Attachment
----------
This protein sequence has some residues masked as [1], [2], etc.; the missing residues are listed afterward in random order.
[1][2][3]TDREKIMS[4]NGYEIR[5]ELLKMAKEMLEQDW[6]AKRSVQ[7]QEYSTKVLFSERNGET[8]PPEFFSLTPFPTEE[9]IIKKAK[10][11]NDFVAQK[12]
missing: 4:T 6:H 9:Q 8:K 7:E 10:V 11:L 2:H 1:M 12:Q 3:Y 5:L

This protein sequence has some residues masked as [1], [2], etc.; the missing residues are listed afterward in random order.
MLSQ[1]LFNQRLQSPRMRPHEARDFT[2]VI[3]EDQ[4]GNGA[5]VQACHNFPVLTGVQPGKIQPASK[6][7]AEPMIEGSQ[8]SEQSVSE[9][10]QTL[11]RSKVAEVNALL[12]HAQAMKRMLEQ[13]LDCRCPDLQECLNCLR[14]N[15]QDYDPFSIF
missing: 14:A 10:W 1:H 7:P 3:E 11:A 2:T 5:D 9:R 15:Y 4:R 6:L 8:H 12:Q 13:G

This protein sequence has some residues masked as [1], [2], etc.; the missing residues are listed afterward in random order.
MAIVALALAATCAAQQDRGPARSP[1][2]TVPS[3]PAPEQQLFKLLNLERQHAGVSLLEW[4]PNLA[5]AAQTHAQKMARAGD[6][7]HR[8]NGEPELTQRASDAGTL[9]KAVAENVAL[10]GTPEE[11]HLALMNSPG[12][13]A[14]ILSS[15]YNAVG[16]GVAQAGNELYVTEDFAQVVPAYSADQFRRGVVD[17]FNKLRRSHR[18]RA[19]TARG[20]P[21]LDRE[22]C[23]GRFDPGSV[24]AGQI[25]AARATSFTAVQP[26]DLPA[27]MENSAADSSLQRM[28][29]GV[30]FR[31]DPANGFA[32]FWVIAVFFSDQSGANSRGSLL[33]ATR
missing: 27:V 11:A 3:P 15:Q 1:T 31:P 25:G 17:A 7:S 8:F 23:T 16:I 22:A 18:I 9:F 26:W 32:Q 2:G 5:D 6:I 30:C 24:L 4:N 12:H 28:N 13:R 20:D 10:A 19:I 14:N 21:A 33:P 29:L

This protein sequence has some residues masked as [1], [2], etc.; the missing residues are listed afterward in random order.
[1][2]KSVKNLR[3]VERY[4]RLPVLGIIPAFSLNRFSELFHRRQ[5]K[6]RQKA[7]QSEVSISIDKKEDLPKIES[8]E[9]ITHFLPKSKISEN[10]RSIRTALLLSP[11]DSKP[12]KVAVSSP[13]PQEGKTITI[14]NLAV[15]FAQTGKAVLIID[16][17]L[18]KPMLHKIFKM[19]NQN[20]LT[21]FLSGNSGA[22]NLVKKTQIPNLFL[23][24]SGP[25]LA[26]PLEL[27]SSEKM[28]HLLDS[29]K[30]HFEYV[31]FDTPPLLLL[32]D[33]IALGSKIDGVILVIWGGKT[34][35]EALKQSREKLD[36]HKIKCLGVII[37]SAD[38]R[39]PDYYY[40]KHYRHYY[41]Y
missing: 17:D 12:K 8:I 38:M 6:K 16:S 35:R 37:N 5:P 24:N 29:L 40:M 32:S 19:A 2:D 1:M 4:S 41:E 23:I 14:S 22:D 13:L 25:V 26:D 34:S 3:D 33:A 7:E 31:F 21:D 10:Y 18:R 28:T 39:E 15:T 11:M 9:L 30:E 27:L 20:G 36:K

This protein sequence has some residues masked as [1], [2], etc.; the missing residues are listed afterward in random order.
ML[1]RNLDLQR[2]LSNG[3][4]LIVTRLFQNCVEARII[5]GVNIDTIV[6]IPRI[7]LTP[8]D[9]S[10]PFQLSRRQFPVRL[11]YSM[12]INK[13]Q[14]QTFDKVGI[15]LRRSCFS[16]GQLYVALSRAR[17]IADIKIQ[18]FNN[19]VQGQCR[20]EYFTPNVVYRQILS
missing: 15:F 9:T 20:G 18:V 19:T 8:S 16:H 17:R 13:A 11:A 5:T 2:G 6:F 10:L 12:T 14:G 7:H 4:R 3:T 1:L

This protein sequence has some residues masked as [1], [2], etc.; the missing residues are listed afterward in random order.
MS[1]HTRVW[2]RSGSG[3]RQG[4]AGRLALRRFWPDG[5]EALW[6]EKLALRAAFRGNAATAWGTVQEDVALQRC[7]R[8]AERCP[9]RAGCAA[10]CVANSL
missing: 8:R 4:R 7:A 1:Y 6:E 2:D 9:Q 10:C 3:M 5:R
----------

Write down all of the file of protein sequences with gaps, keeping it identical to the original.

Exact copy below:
This protein sequence has some residues masked as [1], [2], etc.; the missing residues are listed afterward in random order.
[1][2][3]TDREKIMS[4]NGYEIR[5]ELLKMAKEMLEQDW[6]AKRSVQ[7]QEYSTKVLFSERNGET[8]PPEFFSLTPFPTEE[9]IIKKAK[10][11]NDFVAQK[12]
missing: 4:T 6:H 9:Q 8:K 7:E 10:V 11:L 2:H 1:M 12:Q 3:Y 5:L

This protein sequence has some residues masked as [1], [2], etc.; the missing residues are listed afterward in random order.
MLSQ[1]LFNQRLQSPRMRPHEARDFT[2]VI[3]EDQ[4]GNGA[5]VQACHNFPVLTGVQPGKIQPASK[6][7]AEPMIEGSQ[8]SEQSVSE[9][10]QTL[11]RSKVAEVNALL[12]HAQAMKRMLEQ[13]LDCRCPDLQECLNCLR[14]N[15]QDYDPFSIF
missing: 14:A 10:W 1:H 7:P 3:E 11:A 2:T 5:D 9:R 15:Y 4:R 6:L 8:H 12:Q 13:G

This protein sequence has some residues masked as [1], [2], etc.; the missing residues are listed afterward in random order.
MAIVALALAATCAAQQDRGPARSP[1][2]TVPS[3]PAPEQQLFKLLNLERQHAGVSLLEW[4]PNLA[5]AAQTHAQKMARAGD[6][7]HR[8]NGEPELTQRASDAGTL[9]KAVAENVAL[10]GTPEE[11]HLALMNSPG[12][13]A[14]ILSS[15]YNAVG[16]GVAQAGNELYVTEDFAQVVPAYSADQFRRGVVD[17]FNKLRRSHR[18]RA[19]TARG[20]P[21]LDRE[22]C[23]GRFDPGSV[24]AGQI[25]AARATSFTAVQP[26]DLPA[27]MENSAADSSLQRM[28][29]GV[30]FR[31]DPANGFA[32]FWVIAVFFSDQSGANSRGSLL[33]ATR
missing: 27:V 11:A 3:P 15:Q 1:T 31:P 25:G 17:A 7:S 8:F 23:T 16:I 22:A 18:I 9:F 26:W 32:Q 2:G 5:D 6:I 30:C 24:L 4:N 12:H 28:N 13:R 20:D 10:A 19:I 14:N 21:A 33:P 29:L

This protein sequence has some residues masked as [1], [2], etc.; the missing residues are listed afterward in random order.
[1][2]KSVKNLR[3]VERY[4]RLPVLGIIPAFSLNRFSELFHRRQ[5]K[6]RQKA[7]QSEVSISIDKKEDLPKIES[8]E[9]ITHFLPKSKISEN[10]RSIRTALLLSP[11]DSKP[12]KVAVSSP[13]PQEGKTITI[14]NLAV[15]FAQTGKAVLIID[16][17]L[18]KPMLHKIFKM[19]NQN[20]LT[21]FLSGNSGA[22]NLVKKTQIPNLFL[23][24]SGP[25]LA[26]PLEL[27]SSEKM[28]HLLDS[29]K[30]HFEYV[31]FDTPPLLLL[32]D[33]IALGSKIDGVILVIWGGKT[34][35]EALKQSREKLD[36]HKIKCLGVII[37]SAD[38]R[39]PDYYY[40]KHYRHYY[41]Y
missing: 17:D 12:K 8:I 38:M 6:K 16:S 35:R 37:N 5:P 24:N 29:L 40:M 32:S 19:A 2:D 1:M 4:S 41:E 23:I 14:S 22:D 13:L 25:V 26:D 34:S 3:D 33:A 7:E 31:F 21:D 10:Y 18:R 28:T 39:E 15:T 11:M 9:L 30:E 27:L 20:G 36:K

This protein sequence has some residues masked as [1], [2], etc.; the missing residues are listed afterward in random order.
ML[1]RNLDLQR[2]LSNG[3][4]LIVTRLFQNCVEARII[5]GVNIDTIV[6]IPRI[7]LTP[8]D[9]S[10]PFQLSRRQFPVRL[11]YSM[12]INK[13]Q[14]QTFDKVGI[15]LRRSCFS[16]GQLYVALSRAR[17]IADIKIQ[18]FNN[19]VQGQCR[20]EYFTPNVVYRQILS
missing: 15:F 9:T 20:G 18:V 19:T 8:S 16:H 17:R 13:A 11:A 5:T 2:G 6:F 10:L 12:T 14:G 7:H 4:R 3:T 1:L

This protein sequence has some residues masked as [1], [2], etc.; the missing residues are listed afterward in random order.
MS[1]HTRVW[2]RSGSG[3]RQG[4]AGRLALRRFWPDG[5]EALW[6]EKLALRAAFRGNAATAWGTVQEDVALQRC[7]R[8]AERCP[9]RAGCAA[10]CVANSL
missing: 8:R 4:R 7:A 1:Y 6:E 2:D 9:Q 10:C 3:M 5:R